Glossary of Terms

Glossary of Health Insurance Terms

Confused about your coverage? Don’t be. You can find definitions for health insurance terms here, helping you understand everything from Medicare parts to deductibles and premiums.

Appeal: a request asking your health plan to review a ruling on coverage or payment. Learn more about appeals and grievances.

Brand Name Drug: a drug sold under a specific, trademarked brand name.

Claim: a request for payment from your health insurance provider for services, procedures or a drug.

Coinsurance: how health care costs are split with your insurance after your deductible is met.

Copayment: what you pay for a service when you receive it, like a doctor’s office visit or getting a prescription filled.

Deductible: the amount you must pay before your health insurance kicks in.

Formulary: a list of generic and brand name drugs chosen and covered by a health insurance plan.

Generic Drug: a drug with the same ingredients as a brand name drug but without the trademarked name. Generic drugs are usually covered by a health plan instead of brand name ones.

Grievance: a formal complaint about service and quality of a health plan or provider. Learn more about appeals and grievances

Maximum Out-of-pocket: a set amount capping what a member can spend on deductibles, coinsurance and copays for the policy period. After you meet the maximum out-of-pocket, your insurance will cover 100% of expenses.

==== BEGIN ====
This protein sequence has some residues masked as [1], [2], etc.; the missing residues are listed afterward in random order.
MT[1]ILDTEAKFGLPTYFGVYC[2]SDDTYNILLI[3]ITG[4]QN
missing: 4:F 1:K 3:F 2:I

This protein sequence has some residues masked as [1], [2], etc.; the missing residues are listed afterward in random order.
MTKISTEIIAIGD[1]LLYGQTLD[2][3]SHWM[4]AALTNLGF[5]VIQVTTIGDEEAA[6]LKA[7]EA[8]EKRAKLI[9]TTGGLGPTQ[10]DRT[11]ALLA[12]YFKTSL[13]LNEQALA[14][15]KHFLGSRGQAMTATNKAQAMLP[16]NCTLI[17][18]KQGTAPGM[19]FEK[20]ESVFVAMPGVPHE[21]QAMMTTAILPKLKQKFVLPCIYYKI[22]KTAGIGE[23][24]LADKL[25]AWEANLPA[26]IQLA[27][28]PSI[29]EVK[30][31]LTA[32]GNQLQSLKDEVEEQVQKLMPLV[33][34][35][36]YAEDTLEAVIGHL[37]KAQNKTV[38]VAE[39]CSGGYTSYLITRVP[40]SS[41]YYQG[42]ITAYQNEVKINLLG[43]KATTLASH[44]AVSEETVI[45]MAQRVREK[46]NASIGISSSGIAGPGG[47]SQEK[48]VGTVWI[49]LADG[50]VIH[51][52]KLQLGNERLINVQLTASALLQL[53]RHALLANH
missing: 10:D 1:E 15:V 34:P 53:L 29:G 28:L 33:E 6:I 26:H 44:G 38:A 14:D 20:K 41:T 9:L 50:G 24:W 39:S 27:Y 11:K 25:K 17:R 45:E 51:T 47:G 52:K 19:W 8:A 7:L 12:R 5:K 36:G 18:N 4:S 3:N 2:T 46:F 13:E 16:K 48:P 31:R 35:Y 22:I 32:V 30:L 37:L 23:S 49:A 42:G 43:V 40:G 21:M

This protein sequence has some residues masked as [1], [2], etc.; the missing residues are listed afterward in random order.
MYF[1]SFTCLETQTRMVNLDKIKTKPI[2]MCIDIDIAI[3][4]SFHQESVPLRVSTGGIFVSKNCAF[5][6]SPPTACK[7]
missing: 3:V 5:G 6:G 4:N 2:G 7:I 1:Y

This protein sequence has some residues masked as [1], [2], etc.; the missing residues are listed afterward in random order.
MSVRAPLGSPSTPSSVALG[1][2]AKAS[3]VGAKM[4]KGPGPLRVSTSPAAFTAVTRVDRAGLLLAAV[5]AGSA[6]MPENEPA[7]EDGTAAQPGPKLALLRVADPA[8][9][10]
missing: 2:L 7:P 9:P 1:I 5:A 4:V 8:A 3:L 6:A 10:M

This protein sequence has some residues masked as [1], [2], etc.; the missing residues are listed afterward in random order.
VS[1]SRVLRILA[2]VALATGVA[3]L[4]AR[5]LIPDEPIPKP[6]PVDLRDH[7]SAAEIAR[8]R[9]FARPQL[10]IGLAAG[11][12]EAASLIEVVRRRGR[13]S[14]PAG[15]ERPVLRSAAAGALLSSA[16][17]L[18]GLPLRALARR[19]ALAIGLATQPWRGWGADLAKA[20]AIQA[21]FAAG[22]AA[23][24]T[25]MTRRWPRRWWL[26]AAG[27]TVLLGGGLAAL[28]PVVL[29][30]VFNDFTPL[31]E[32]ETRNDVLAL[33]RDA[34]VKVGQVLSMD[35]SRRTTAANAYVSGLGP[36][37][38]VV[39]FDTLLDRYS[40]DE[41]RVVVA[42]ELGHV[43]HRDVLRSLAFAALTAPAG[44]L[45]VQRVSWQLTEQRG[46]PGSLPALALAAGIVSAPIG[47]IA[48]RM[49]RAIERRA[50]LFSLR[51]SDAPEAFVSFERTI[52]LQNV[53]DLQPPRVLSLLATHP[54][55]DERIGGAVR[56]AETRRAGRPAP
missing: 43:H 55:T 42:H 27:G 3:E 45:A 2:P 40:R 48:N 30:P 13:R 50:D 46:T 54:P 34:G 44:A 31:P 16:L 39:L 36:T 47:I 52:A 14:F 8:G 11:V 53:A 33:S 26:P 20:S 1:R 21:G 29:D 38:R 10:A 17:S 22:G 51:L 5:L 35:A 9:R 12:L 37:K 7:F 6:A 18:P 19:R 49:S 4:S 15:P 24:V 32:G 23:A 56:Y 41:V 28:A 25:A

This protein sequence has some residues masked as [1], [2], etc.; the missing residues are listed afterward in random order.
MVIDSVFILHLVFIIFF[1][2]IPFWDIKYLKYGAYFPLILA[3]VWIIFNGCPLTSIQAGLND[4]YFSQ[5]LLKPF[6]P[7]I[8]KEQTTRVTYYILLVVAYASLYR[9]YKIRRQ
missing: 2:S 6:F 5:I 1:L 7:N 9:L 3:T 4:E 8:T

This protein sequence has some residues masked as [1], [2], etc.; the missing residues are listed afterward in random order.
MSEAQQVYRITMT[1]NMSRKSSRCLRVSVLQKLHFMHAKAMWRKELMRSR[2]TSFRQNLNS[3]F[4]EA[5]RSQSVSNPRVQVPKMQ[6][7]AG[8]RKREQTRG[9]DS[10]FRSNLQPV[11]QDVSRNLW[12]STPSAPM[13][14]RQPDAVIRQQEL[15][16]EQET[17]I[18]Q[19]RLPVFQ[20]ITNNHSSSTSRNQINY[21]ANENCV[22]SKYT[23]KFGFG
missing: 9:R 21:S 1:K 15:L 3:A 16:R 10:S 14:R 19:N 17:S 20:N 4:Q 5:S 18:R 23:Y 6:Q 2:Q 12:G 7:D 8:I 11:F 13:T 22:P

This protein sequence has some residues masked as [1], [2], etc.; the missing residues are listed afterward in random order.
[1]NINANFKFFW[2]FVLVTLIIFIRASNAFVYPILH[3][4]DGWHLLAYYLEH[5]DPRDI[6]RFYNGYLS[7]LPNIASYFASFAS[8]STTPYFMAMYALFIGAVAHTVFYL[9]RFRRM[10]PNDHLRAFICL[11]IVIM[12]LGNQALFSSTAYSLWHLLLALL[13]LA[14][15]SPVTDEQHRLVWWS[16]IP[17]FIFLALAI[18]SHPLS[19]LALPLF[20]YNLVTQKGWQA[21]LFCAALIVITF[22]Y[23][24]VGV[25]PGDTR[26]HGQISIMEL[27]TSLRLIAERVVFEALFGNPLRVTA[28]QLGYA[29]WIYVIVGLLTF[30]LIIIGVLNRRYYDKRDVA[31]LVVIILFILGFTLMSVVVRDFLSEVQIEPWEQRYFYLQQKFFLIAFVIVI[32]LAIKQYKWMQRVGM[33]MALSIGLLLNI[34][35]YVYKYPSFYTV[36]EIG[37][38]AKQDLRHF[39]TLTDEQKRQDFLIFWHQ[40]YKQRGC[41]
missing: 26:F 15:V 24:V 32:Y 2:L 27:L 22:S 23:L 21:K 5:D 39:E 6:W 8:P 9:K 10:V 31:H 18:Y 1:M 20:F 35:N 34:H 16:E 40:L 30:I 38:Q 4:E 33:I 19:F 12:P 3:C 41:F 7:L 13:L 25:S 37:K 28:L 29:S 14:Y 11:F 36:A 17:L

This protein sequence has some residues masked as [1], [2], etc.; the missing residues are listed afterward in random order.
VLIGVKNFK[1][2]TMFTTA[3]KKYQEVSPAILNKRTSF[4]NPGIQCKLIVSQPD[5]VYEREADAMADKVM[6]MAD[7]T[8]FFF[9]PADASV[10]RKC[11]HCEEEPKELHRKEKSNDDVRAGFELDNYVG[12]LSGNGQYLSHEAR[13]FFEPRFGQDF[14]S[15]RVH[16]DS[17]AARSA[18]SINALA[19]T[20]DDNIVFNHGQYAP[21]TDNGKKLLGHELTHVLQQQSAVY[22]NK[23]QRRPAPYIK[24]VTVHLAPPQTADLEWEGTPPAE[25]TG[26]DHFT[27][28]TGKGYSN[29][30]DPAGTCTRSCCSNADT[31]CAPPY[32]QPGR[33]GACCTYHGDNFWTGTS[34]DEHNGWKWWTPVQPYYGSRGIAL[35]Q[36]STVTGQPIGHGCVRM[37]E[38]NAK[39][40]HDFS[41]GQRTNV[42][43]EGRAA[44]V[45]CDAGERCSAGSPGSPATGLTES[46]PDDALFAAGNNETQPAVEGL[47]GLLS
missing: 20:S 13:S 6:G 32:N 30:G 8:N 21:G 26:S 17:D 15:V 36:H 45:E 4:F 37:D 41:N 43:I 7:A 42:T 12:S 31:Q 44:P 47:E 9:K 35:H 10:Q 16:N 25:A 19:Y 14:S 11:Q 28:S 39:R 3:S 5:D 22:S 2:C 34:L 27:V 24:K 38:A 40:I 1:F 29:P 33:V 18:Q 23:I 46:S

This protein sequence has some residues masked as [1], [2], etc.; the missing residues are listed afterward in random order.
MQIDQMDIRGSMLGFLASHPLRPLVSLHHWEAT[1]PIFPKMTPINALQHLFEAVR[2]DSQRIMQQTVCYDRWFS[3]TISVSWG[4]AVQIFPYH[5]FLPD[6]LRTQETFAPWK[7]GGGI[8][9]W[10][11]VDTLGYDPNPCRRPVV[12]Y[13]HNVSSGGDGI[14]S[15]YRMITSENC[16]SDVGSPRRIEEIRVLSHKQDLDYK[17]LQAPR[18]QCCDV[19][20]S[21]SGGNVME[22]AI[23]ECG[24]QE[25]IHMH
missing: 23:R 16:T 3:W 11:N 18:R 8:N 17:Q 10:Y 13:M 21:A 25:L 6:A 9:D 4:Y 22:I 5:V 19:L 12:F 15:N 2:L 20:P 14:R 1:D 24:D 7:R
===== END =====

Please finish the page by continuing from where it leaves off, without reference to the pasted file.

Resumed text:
Medicare: a health insurance program that assists people age 65 or older, along with some younger people with disabilities.

Medicare Part A: This is hospital insurance provided under Medicare. It covers hospital or nursing facility care, surgery, hospice and home health care.

Medicare Part B: Part B covers medical services including doctors’ care, outpatient care, labs, tests, medical equipment and some preventive care.

Medicare Part C: This allows private companies, like CHRISTUS Health Plan, to provide Medicare Advantage plans, which you can choose instead of original Medicare. These plans cover the same things as original Medicare Parts A and B, but they might have different restrictions and added benefits like prescription drug coverage, dental or vision care.

Medicare Part D: This is prescription drug coverage provided through private companies. You can choose to get a Part D plan that works with Medicare Parts A and B, or you can opt for a Part C Medicare Advantage plan, which will often have it included.

Premium: a monthly, quarterly or annual amount you pay for health insurance coverage.

Primary Care Provider: the doctor or nurse practitioner that is your main provider of health services.

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Last Updated: 2/23/17